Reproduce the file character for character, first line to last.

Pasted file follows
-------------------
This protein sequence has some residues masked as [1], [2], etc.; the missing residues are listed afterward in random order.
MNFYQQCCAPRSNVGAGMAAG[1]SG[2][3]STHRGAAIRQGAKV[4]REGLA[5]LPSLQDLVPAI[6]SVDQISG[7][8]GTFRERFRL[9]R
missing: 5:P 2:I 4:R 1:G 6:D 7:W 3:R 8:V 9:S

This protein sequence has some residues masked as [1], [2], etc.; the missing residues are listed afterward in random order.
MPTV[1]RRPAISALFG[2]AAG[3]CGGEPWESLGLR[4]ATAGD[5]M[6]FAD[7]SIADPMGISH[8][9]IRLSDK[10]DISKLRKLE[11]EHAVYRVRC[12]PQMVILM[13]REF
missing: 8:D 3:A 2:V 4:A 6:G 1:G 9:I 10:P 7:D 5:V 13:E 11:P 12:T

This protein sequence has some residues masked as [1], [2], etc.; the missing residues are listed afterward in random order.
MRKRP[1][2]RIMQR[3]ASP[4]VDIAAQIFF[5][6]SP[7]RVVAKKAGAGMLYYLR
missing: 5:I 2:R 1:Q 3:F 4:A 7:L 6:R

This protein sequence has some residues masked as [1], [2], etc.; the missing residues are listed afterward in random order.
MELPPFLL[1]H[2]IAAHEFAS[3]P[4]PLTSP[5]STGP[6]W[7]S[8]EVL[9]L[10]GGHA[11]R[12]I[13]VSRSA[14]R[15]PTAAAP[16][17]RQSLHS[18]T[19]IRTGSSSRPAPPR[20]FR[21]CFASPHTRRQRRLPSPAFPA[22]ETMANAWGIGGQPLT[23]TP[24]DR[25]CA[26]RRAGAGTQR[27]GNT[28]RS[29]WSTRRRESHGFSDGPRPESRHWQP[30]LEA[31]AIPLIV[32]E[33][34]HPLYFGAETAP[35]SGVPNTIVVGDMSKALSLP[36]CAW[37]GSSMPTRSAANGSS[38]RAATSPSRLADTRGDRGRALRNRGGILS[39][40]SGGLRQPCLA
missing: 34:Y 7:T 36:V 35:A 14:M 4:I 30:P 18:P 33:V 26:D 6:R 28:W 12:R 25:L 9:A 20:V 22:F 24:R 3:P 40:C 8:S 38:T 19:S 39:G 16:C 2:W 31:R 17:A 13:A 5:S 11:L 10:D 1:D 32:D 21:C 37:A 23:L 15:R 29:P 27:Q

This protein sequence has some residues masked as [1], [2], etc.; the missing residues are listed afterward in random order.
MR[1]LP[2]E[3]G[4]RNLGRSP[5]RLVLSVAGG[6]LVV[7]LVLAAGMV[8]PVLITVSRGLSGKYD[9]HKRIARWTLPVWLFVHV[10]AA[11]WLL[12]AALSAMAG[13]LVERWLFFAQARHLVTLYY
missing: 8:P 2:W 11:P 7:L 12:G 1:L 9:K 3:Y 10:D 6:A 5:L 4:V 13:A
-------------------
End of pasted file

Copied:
This protein sequence has some residues masked as [1], [2], etc.; the missing residues are listed afterward in random order.
MNFYQQCCAPRSNVGAGMAAG[1]SG[2][3]STHRGAAIRQGAKV[4]REGLA[5]LPSLQDLVPAI[6]SVDQISG[7][8]GTFRERFRL[9]R
missing: 5:P 2:I 4:R 1:G 6:D 7:W 3:R 8:V 9:S

This protein sequence has some residues masked as [1], [2], etc.; the missing residues are listed afterward in random order.
MPTV[1]RRPAISALFG[2]AAG[3]CGGEPWESLGLR[4]ATAGD[5]M[6]FAD[7]SIADPMGISH[8][9]IRLSDK[10]DISKLRKLE[11]EHAVYRVRC[12]PQMVILM[13]REF
missing: 8:D 3:A 2:V 4:A 6:G 1:G 9:I 10:P 7:D 5:V 13:E 11:P 12:T

This protein sequence has some residues masked as [1], [2], etc.; the missing residues are listed afterward in random order.
MRKRP[1][2]RIMQR[3]ASP[4]VDIAAQIFF[5][6]SP[7]RVVAKKAGAGMLYYLR
missing: 5:I 2:R 1:Q 3:F 4:A 7:L 6:R

This protein sequence has some residues masked as [1], [2], etc.; the missing residues are listed afterward in random order.
MELPPFLL[1]H[2]IAAHEFAS[3]P[4]PLTSP[5]STGP[6]W[7]S[8]EVL[9]L[10]GGHA[11]R[12]I[13]VSRSA[14]R[15]PTAAAP[16][17]RQSLHS[18]T[19]IRTGSSSRPAPPR[20]FR[21]CFASPHTRRQRRLPSPAFPA[22]ETMANAWGIGGQPLT[23]TP[24]DR[25]CA[26]RRAGAGTQR[27]GNT[28]RS[29]WSTRRRESHGFSDGPRPESRHWQP[30]LEA[31]AIPLIV[32]E[33][34]HPLYFGAETAP[35]SGVPNTIVVGDMSKALSLP[36]CAW[37]GSSMPTRSAANGSS[38]RAATSPSRLADTRGDRGRALRNRGGILS[39][40]SGGLRQPCLA
missing: 34:Y 7:T 36:V 35:A 14:M 4:I 30:P 18:P 33:V 26:D 6:R 28:W 12:R 25:L 9:A 20:V 22:F 24:R 3:P 40:C 8:S 38:T 19:S 39:G 16:C 2:W 31:R 17:A 13:A 5:S 11:L 10:D 1:D 32:D 21:C 37:A 23:L 15:R 29:P 27:Q

This protein sequence has some residues masked as [1], [2], etc.; the missing residues are listed afterward in random order.
MR[1]LP[2]E[3]G[4]RNLGRSP[5]RLVLSVAGG[6]LVV[7]LVLAAGMV[8]PVLITVSRGLSGKYD[9]HKRIARWTLPVWLFVHV[10]AA[11]WLL[12]AALSAMAG[13]LVERWLFFAQARHLVTLYY
missing: 8:P 2:W 11:P 7:L 12:G 1:L 9:K 3:Y 10:D 6:A 5:L 4:V 13:A